Also of great importance is the Court’s holding in County of Riverside v. McLaughlin (1991), where the Court ruled that an arrested individual must be provided with a probable cause assessment within 48 hours after being arrested.  In other words, this rule, for the most part, assures that officers will not be able to simply arrest you without sufficient suspicion and hold you indefinitely even though you did not commit any criminal act (note: the delay can extend beyond 48 hours, but at that point the burden shifts to the government to prove a bona fide emergency or extraordinary circumstances led to the delay).

In Steagald v. U.S. (1981), the Court disallowed evidence seized in the defendant’s home when officers used an arrest warrant for a fugitive to enter the defendant’s home in search of the fugitive but instead found drugs that were used against the defendant.  Once again, some may argue that this is what he deserves, but the bigger picture here involves asking yourself if you are comfortable with officers being able to enter your home and search through your belongings simply because they may have an arrest warrant for a friend or relative of yours.  Relying on such privacy concerns, the Court made clear that in order for police to conduct such procedures they must obtain both an arrest warrant for the suspect and a search warrant for the third-party’s residence.

The Court dealt with the issue of general crime control roadblocks in City of Indianapolis v. Edmond (2000). Officers in Indianapolis were stopping vehicles without any suspicion to look for signs of impairment, to peer inside the vehicle for any contraband, and to let drug-sniffing dogs walk around the vehicles in an attempt to detect contraband.  Although certain roadblocks have been upheld in the past and continue to be upheld (e.g. border security in U.S. v. Martinez-Fuerte (1976); DUI detection in Mich. Dept. of State Police v. Sitz (1990); and to obtain info to aid police in finding the perpetrator of a specifically known crime in Illinois v. Lidster (2004)), the primary purpose of general crime control in Edmond was deemed unconstitutional.  Essentially, this ruling prohibits police from stopping every car on the road for suspicionless invasive “traffic” stops of varied durations.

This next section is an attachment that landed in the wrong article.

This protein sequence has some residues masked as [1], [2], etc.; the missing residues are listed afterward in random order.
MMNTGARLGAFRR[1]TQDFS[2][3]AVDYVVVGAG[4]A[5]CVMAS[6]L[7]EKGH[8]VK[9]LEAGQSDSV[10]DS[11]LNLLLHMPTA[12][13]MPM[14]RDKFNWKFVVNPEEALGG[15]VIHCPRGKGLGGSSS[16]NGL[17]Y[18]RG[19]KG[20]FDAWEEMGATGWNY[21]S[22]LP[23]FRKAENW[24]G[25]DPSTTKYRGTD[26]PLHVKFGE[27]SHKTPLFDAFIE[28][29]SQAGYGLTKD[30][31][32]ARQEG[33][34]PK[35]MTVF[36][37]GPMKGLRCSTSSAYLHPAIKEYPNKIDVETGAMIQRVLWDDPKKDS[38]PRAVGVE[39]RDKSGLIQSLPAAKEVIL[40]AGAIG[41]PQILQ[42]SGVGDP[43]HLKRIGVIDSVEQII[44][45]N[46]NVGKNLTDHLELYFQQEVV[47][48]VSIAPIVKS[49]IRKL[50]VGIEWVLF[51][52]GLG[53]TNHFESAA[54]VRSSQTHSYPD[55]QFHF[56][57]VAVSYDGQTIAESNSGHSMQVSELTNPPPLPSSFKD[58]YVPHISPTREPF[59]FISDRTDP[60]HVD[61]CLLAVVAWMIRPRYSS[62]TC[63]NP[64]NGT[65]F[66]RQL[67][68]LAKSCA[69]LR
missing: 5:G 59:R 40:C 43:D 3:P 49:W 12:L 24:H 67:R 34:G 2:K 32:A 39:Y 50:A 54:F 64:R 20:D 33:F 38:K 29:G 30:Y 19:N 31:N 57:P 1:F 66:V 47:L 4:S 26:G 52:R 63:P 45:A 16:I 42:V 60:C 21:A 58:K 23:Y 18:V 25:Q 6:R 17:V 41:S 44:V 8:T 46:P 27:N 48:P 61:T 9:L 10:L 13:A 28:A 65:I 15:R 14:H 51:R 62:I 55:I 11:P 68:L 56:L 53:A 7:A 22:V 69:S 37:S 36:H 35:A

In a landmark case involving criminal procedure, the Court ruled that the exclusionary rule (the rule that excludes illegally seized evidence) under the Fourth Amendment applies to the states as well as the federal government (see Mapp v. Ohio (1961)).  In this case, officers mistakenly believed the defendant was harboring a fugitive in her home based on a tip they received.  The officers went to her home and demanded entrance.  Upon her attorney’s advice, she refused to let them in without a warrant.  Subsequently, more officers arrived, forced their way into the home, and then waived a piece of paper claiming it to be a search warrant (this paper was never produced at trial).  Ultimately, the defendant was restrained and officers found a trunk containing “lewd and lascivious” materials, but no fugitive was found.  The material was then offered against defendant.  The Court held that the exclusionary rule applies to state action and thereby prohibits state police officers from illegally seizing evidence and then using it in court against that individual.  Justice Clark noted that “[n]othing can destroy a government more quickly than its failure to observe its own laws, or worse, its disregard of the charter of its own existence.”  Since this case, however, the exclusionary rule has become riddled with exceptions (e.g. officers can use illegally seized evidence to impeach on cross-examination in U.S. v. Havens (1980), officers reasonably relied upon a mistake in the warrant in good faith in U.S. v. Leon (1984)).  Whether you agree with the exceptions or not is a matter of debate, but the general rule that officers should obey the laws governing our nation should be welcomed by most, if not all.

More recently, the lower courts have been battling with whether officers have the right to place a GPS tracking device on an individual’s vehicle absent a warrant and sometimes even absent reasonable suspicion.  The D.C. Circuit for Washington D.C. recently held in U.S. v. Maynard (2010), that this practice of continuous tracking over an extended period of time violated the defendant’s privacy rights and the Fourth Amendment since no warrant was obtained.  On the other hand, both the Seventh Circuit and Ninth Circuit have upheld such law enforcement techniques as not violative of an individual’s Fourth Amendment rights (see U.S. v. Garcia (2007) and U.S. v. Juan Pineda-Moreno (2010) respectively).  Yet another recent legal issue the Supreme Court may find itself resolving in the near future is the scope and constitutionality of the new search procedures being implemented in airports throughout the country.  As of yet, the Court has not decided a case regarding the more extensive searches that have been in use since 9/11.

At this point, it is not clear where either the majority of lower courts or the Supreme Court will fall regarding these two relatively new issues.  It is also not clear what major legal issues will arise subsequent to that.  One thing that is clear, however, is that if the opportunity arises a criminal defense attorney will defend the rights of both his/her client and “the people.”

– Daniel E. Bonilla